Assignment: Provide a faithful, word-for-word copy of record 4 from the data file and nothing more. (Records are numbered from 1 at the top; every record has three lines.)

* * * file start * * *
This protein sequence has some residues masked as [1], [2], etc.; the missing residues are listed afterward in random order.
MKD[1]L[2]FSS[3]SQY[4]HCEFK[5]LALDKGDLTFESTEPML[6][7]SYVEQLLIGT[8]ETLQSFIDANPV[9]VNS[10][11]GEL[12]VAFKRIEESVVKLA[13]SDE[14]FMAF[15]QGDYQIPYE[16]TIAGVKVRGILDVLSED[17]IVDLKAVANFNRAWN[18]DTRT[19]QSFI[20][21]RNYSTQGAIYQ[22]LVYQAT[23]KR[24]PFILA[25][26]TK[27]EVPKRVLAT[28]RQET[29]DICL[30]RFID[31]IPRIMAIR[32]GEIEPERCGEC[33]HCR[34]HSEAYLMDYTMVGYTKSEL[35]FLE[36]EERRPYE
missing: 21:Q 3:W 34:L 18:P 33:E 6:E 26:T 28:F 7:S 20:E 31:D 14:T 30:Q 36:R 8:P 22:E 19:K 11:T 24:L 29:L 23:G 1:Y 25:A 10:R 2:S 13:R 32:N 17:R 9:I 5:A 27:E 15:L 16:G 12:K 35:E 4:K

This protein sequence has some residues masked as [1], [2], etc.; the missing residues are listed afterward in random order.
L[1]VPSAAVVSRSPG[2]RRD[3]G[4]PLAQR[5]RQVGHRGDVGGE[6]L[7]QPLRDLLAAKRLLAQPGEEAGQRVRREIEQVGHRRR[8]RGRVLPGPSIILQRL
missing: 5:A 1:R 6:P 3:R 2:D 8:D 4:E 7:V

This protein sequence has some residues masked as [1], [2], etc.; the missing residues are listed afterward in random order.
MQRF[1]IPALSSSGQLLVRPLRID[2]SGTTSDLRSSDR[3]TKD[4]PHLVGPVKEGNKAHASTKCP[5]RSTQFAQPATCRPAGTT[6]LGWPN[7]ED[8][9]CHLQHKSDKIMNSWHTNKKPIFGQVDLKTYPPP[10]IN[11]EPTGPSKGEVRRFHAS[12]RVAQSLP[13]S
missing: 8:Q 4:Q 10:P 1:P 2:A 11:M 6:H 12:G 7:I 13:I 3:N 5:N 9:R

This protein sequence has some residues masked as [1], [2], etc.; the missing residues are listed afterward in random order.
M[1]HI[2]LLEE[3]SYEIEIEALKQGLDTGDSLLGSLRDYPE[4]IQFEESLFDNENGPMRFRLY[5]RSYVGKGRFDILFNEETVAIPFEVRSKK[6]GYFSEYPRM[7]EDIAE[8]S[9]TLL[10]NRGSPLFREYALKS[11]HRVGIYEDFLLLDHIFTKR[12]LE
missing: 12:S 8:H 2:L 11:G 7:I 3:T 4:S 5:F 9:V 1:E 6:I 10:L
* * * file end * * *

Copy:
This protein sequence has some residues masked as [1], [2], etc.; the missing residues are listed afterward in random order.
M[1]HI[2]LLEE[3]SYEIEIEALKQGLDTGDSLLGSLRDYPE[4]IQFEESLFDNENGPMRFRLY[5]RSYVGKGRFDILFNEETVAIPFEVRSKK[6]GYFSEYPRM[7]EDIAE[8]S[9]TLL[10]NRGSPLFREYALKS[11]HRVGIYEDFLLLDHIFTKR[12]LE
missing: 12:S 8:H 2:L 11:G 7:I 3:T 4:S 5:F 9:V 1:E 6:I 10:L